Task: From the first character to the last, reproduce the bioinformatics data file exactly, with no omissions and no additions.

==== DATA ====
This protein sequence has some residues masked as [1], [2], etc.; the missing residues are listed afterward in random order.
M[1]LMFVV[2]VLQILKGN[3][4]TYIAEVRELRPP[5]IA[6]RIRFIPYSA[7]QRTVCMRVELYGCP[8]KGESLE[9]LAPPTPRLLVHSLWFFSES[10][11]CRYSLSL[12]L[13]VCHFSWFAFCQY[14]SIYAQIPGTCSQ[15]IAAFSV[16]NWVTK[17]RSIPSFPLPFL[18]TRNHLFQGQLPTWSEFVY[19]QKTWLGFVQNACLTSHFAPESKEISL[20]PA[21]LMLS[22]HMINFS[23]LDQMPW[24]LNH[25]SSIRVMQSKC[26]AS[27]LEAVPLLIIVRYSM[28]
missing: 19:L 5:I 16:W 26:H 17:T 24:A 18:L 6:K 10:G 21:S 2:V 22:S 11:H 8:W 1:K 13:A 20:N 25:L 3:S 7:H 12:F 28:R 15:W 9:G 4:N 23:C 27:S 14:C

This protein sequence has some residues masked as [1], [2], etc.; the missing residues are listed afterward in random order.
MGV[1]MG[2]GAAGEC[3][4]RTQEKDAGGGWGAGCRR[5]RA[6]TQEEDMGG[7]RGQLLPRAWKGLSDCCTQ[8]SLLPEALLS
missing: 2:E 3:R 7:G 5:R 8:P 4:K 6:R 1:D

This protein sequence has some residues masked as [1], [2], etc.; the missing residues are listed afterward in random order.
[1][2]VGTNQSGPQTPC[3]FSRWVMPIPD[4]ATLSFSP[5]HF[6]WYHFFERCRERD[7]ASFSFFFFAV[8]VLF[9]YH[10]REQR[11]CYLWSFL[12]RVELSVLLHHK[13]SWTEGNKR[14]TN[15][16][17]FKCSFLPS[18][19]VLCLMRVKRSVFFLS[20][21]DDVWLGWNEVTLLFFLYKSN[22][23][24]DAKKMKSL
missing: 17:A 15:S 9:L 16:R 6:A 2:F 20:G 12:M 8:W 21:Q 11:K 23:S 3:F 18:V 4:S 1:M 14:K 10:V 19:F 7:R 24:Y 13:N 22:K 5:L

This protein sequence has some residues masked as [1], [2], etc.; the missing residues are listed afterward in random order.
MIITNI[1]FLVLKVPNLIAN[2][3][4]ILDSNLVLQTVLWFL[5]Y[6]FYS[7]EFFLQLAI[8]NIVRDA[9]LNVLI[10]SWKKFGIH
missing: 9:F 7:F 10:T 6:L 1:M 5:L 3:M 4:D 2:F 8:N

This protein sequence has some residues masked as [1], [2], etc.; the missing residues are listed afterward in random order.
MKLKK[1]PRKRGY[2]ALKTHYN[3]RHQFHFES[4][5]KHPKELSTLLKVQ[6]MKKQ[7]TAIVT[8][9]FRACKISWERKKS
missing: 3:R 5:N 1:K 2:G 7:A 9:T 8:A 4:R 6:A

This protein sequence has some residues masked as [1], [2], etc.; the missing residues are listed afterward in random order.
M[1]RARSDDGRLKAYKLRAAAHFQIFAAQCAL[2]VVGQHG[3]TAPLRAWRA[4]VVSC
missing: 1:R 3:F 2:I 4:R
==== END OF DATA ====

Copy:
This protein sequence has some residues masked as [1], [2], etc.; the missing residues are listed afterward in random order.
M[1]LMFVV[2]VLQILKGN[3][4]TYIAEVRELRPP[5]IA[6]RIRFIPYSA[7]QRTVCMRVELYGCP[8]KGESLE[9]LAPPTPRLLVHSLWFFSES[10][11]CRYSLSL[12]L[13]VCHFSWFAFCQY[14]SIYAQIPGTCSQ[15]IAAFSV[16]NWVTK[17]RSIPSFPLPFL[18]TRNHLFQGQLPTWSEFVY[19]QKTWLGFVQNACLTSHFAPESKEISL[20]PA[21]LMLS[22]HMINFS[23]LDQMPW[24]LNH[25]SSIRVMQSKC[26]AS[27]LEAVPLLIIVRYSM[28]
missing: 19:L 5:I 16:W 26:H 17:T 24:A 18:L 6:K 10:G 21:S 2:V 22:S 11:H 8:W 1:K 13:A 20:N 25:L 3:S 7:H 12:F 28:R 15:W 9:G 4:N 23:C 27:S 14:C

This protein sequence has some residues masked as [1], [2], etc.; the missing residues are listed afterward in random order.
MGV[1]MG[2]GAAGEC[3][4]RTQEKDAGGGWGAGCRR[5]RA[6]TQEEDMGG[7]RGQLLPRAWKGLSDCCTQ[8]SLLPEALLS
missing: 2:E 3:R 7:G 5:R 8:P 4:K 6:R 1:D

This protein sequence has some residues masked as [1], [2], etc.; the missing residues are listed afterward in random order.
[1][2]VGTNQSGPQTPC[3]FSRWVMPIPD[4]ATLSFSP[5]HF[6]WYHFFERCRERD[7]ASFSFFFFAV[8]VLF[9]YH[10]REQR[11]CYLWSFL[12]RVELSVLLHHK[13]SWTEGNKR[14]TN[15][16][17]FKCSFLPS[18][19]VLCLMRVKRSVFFLS[20][21]DDVWLGWNEVTLLFFLYKSN[22][23][24]DAKKMKSL
missing: 17:A 15:S 9:L 16:R 6:A 2:F 20:G 12:M 8:W 21:Q 11:K 23:S 3:F 18:V 4:S 1:M 14:K 10:V 19:F 7:R 24:Y 13:N 22:K 5:L

This protein sequence has some residues masked as [1], [2], etc.; the missing residues are listed afterward in random order.
MIITNI[1]FLVLKVPNLIAN[2][3][4]ILDSNLVLQTVLWFL[5]Y[6]FYS[7]EFFLQLAI[8]NIVRDA[9]LNVLI[10]SWKKFGIH
missing: 9:F 7:F 10:T 6:L 1:M 5:L 3:M 4:D 2:F 8:N

This protein sequence has some residues masked as [1], [2], etc.; the missing residues are listed afterward in random order.
MKLKK[1]PRKRGY[2]ALKTHYN[3]RHQFHFES[4][5]KHPKELSTLLKVQ[6]MKKQ[7]TAIVT[8][9]FRACKISWERKKS
missing: 3:R 5:N 1:K 2:G 7:A 9:T 8:A 4:R 6:A

This protein sequence has some residues masked as [1], [2], etc.; the missing residues are listed afterward in random order.
M[1]RARSDDGRLKAYKLRAAAHFQIFAAQCAL[2]VVGQHG[3]TAPLRAWRA[4]VVSC
missing: 1:R 3:F 2:I 4:R